Nineteenth-century New Orleans is a blazing hotbed of scorching politics and personal vendettas. And it's into this fire that Benjamin January falls when he is hired to follow Oliver Weems, a bank official who has absconded with $100,000 in gold and securities. But it's more than just a job for January. The missing money is vital to the survival of the school for freed slaves that he and his wife Rose have founded. Following the suspected embezzler--and the money--onto the steamboat Silver Moon, January, Rose, and their friend Hannibal Sefton are sworn to secrecy about the crime until they can find the trunks containing the stolen loot. And then the unexpected happens: Weems is found murdered and suddenly the job of finding the pirated stash grows not only more difficult--but more deadly. There is no shortage of suspects--from the sinister slave-dealer to the bullying steamship pilot to the suspiciously innocent "lady" with connections to every river pirate in the riotous port of Natchez-Under-the-Hill--who all seem to have something to hide.
Hambly's brilliantly crafted eighth historical (after 2003's Days of the Dead) brings the antebellum South so alive you could swear the author traveled back in time to observe her settings firsthand. One day a week the slaves of New Orleans gather at Circus Square (aka Congo Square): "Those who had garden plots sold their surplus produce: tomatoes and corn and peaches whose scent turned the thick hot air around them to molten gold." Series hero Benjamin January, a former slave, and his gracious wife Rose own a fine home in which they've begun a school to educate young girls of color. But when the president of the bank where all the Januarys' money has been deposited comes to them and confides that a bank employee has cleaned out the coffers, the pair have only one choice: follow the thief and recover the money before a substantial payment is due on their mortgage. Enlisting the aid of their cultured and charming white ne'er-do-well friend, Hannibal Sefton, the two pose as Hannibal's slaves/servants and board a steamboat heading up the Mississippi River. On the boat, they find themselves amid slave runners, abolitionists and a host of interesting, unsavory and downright terrifying individuals. So when their quarry is transformed into a corpse, it's no wonder the trio have no idea who might be trusted. This riveting novel of suspense is sure to win Hambly many new fans. Agent, Fran Collin. (Aug. 3) Copyright 2004 Reed Business Information. -- PUBLISHERS WEEKLY.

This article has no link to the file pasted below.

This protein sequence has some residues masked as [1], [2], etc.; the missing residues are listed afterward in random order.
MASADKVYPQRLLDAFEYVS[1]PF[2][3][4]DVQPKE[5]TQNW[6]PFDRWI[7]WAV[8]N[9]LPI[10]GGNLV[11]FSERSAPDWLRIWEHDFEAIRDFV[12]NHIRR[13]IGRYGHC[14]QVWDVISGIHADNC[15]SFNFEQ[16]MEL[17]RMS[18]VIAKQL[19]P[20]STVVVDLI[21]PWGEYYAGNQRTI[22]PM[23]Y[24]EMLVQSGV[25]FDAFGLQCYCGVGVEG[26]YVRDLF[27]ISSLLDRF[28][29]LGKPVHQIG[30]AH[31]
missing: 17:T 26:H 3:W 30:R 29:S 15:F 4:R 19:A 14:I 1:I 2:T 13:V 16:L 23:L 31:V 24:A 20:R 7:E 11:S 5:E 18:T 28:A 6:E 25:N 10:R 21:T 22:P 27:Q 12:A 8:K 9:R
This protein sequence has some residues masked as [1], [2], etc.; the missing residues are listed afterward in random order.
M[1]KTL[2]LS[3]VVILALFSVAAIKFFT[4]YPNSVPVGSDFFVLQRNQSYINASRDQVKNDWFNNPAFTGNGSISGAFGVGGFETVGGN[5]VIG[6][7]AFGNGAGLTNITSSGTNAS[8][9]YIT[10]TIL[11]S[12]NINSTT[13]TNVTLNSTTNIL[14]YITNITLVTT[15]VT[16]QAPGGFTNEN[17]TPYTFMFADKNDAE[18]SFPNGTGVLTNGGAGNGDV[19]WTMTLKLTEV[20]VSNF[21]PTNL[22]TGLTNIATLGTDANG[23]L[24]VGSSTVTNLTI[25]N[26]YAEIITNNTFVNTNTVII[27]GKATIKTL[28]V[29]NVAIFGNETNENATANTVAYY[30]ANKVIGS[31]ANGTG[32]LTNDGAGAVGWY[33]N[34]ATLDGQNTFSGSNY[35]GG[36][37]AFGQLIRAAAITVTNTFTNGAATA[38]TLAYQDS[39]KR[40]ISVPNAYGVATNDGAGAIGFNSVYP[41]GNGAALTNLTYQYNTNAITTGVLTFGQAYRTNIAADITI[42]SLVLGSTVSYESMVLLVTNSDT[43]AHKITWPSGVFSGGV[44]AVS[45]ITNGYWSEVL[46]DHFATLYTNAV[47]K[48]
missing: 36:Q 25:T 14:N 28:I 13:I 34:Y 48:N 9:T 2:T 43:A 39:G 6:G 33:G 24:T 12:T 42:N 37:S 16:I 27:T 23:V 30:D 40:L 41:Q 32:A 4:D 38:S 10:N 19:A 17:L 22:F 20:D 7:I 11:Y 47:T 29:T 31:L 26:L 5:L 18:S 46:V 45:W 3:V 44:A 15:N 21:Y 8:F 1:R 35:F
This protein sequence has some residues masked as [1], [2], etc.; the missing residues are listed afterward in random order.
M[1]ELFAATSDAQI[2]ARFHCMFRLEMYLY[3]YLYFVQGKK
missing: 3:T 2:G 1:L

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April 25, 2005
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Excerpt from Dead Water by Barbara Hambly
Six days out of seven, the ten thousand or so people in the city of New Orleans whose bodies were the property of other people were kept pretty busy. Having no legal right to choose what they'd rather be doing, they tended to get the dirty jobs, like mucking out stables, cleaning the always-horrifying three-foot gutters that rimmed the downtown streets, cooking everybody's food in sweltering kitchens, and washing everybody's clothing, and getting damn little thanks for any of it--they were better off doing white people's chores than living in heathen villages in Africa like their ancestors (said the white people).
Sunday afternoons, the slaves got together in what was officially called Circus Square--unofficially, Congo Square--next to the turning basin where the canal-boats maneuvered, and close by the old St. Louis Cemetery. Those who had garden plots sold their surplus produce: tomatoes and corn, this time of year, and peaches whose scent turned the thick hot air around them to molten gold. Old women peddled gumbo for a penny or two a bowl, or bread, or pralines: brown, pink, or white. Old men sat under the plane-trees around the square's edge and told stories to the children, about Compair Lapin the rabbit and ugly stupid Bouki the Hyena, and High John the Conqueror, who always got the better of the whites.
Always, someone played the drums. Ancient rhythms flowed and leaped through the American dust, rhythms passed down from mothers or fathers or grandparents who'd been taken from African shores--even the modern tunes were quirked into African syncopation.
Always there was dancing, the men turning the women under their arms, leaping and slapping their feet, wriggling in doubled and quadrupled rhythms, styling to show off what they could do. Ankle-bells jangled, hands clapped. Voices shouted encouragement, and when the sun glanced low over the slate roofs of the pastel town and flashed like a burning sword blade on the river, then Mamzelle Marie would come--Marie Laveau, the Queen of all the voodoos--and dance with her snake, and sing the songs of her power and her triumph.
At the gates of the paling fence that circled Congo Square, Benjamin January stood watching the voodoo queen dance in the twilight.
I walk on pins,
I walk on needles,
I walk on gilded splinters;
I want to see what they can do. . . .